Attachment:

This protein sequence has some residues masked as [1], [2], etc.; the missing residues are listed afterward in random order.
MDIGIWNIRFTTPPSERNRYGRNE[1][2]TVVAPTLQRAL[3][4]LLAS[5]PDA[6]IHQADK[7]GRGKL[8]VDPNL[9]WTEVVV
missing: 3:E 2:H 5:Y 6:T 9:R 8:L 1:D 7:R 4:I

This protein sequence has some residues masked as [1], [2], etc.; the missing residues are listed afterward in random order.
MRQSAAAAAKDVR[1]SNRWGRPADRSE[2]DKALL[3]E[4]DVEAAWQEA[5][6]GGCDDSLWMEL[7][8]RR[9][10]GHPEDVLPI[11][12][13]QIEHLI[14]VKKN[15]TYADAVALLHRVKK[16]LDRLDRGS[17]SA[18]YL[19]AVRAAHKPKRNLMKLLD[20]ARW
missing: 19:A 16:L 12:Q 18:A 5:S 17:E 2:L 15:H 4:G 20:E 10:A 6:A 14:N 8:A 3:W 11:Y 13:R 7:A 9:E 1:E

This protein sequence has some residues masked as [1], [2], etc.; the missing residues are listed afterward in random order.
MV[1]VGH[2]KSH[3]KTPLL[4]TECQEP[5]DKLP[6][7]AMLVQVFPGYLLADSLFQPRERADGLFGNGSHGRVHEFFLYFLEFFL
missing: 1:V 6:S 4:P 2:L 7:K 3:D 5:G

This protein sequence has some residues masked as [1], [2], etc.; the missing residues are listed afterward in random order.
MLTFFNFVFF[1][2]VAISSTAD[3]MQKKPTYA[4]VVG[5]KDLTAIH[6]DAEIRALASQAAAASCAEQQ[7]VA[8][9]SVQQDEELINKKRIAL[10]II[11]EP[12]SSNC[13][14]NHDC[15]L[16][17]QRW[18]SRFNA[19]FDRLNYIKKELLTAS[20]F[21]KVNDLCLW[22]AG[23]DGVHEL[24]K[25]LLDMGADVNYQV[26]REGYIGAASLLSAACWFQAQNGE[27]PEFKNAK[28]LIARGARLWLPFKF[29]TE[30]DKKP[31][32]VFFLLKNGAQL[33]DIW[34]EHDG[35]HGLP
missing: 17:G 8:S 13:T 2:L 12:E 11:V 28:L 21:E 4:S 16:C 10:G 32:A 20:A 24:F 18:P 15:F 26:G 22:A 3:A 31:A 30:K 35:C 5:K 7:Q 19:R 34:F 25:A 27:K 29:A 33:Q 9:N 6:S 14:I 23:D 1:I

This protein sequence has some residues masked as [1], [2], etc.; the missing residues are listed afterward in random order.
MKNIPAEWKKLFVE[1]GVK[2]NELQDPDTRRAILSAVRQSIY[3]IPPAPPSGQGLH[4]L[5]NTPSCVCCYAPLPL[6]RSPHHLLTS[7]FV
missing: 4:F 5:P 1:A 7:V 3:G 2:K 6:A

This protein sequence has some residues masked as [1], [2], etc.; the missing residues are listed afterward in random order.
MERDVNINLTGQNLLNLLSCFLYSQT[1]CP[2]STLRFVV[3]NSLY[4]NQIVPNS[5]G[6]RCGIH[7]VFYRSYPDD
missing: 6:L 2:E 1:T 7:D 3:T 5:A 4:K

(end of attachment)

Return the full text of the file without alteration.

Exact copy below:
This protein sequence has some residues masked as [1], [2], etc.; the missing residues are listed afterward in random order.
MDIGIWNIRFTTPPSERNRYGRNE[1][2]TVVAPTLQRAL[3][4]LLAS[5]PDA[6]IHQADK[7]GRGKL[8]VDPNL[9]WTEVVV
missing: 3:E 2:H 5:Y 6:T 9:R 8:L 1:D 7:R 4:I

This protein sequence has some residues masked as [1], [2], etc.; the missing residues are listed afterward in random order.
MRQSAAAAAKDVR[1]SNRWGRPADRSE[2]DKALL[3]E[4]DVEAAWQEA[5][6]GGCDDSLWMEL[7][8]RR[9][10]GHPEDVLPI[11][12][13]QIEHLI[14]VKKN[15]TYADAVALLHRVKK[16]LDRLDRGS[17]SA[18]YL[19]AVRAAHKPKRNLMKLLD[20]ARW
missing: 19:A 16:L 12:Q 18:A 5:S 17:E 2:L 15:H 4:G 20:E 10:A 6:A 14:N 8:A 3:W 11:Y 13:R 7:A 9:E 1:E

This protein sequence has some residues masked as [1], [2], etc.; the missing residues are listed afterward in random order.
MV[1]VGH[2]KSH[3]KTPLL[4]TECQEP[5]DKLP[6][7]AMLVQVFPGYLLADSLFQPRERADGLFGNGSHGRVHEFFLYFLEFFL
missing: 1:V 6:S 4:P 2:L 7:K 3:D 5:G

This protein sequence has some residues masked as [1], [2], etc.; the missing residues are listed afterward in random order.
MLTFFNFVFF[1][2]VAISSTAD[3]MQKKPTYA[4]VVG[5]KDLTAIH[6]DAEIRALASQAAAASCAEQQ[7]VA[8][9]SVQQDEELINKKRIAL[10]II[11]EP[12]SSNC[13][14]NHDC[15]L[16][17]QRW[18]SRFNA[19]FDRLNYIKKELLTAS[20]F[21]KVNDLCLW[22]AG[23]DGVHEL[24]K[25]LLDMGADVNYQV[26]REGYIGAASLLSAACWFQAQNGE[27]PEFKNAK[28]LIARGARLWLPFKF[29]TE[30]DKKP[31][32]VFFLLKNGAQL[33]DIW[34]EHDG[35]HGLP
missing: 17:G 8:S 13:T 2:L 12:E 11:V 28:L 21:E 4:S 16:C 10:G 32:A 20:A 24:F 18:P 15:F 26:G 22:A 3:A 31:A 30:K 35:C 5:K 7:Q 19:R 34:F 25:A 27:K 29:A 33:Q 9:N 6:S 14:I 23:D 1:I

This protein sequence has some residues masked as [1], [2], etc.; the missing residues are listed afterward in random order.
MKNIPAEWKKLFVE[1]GVK[2]NELQDPDTRRAILSAVRQSIY[3]IPPAPPSGQGLH[4]L[5]NTPSCVCCYAPLPL[6]RSPHHLLTS[7]FV
missing: 4:F 5:P 1:A 7:V 3:G 2:K 6:A

This protein sequence has some residues masked as [1], [2], etc.; the missing residues are listed afterward in random order.
MERDVNINLTGQNLLNLLSCFLYSQT[1]CP[2]STLRFVV[3]NSLY[4]NQIVPNS[5]G[6]RCGIH[7]VFYRSYPDD
missing: 6:L 2:E 1:T 7:D 3:T 5:A 4:K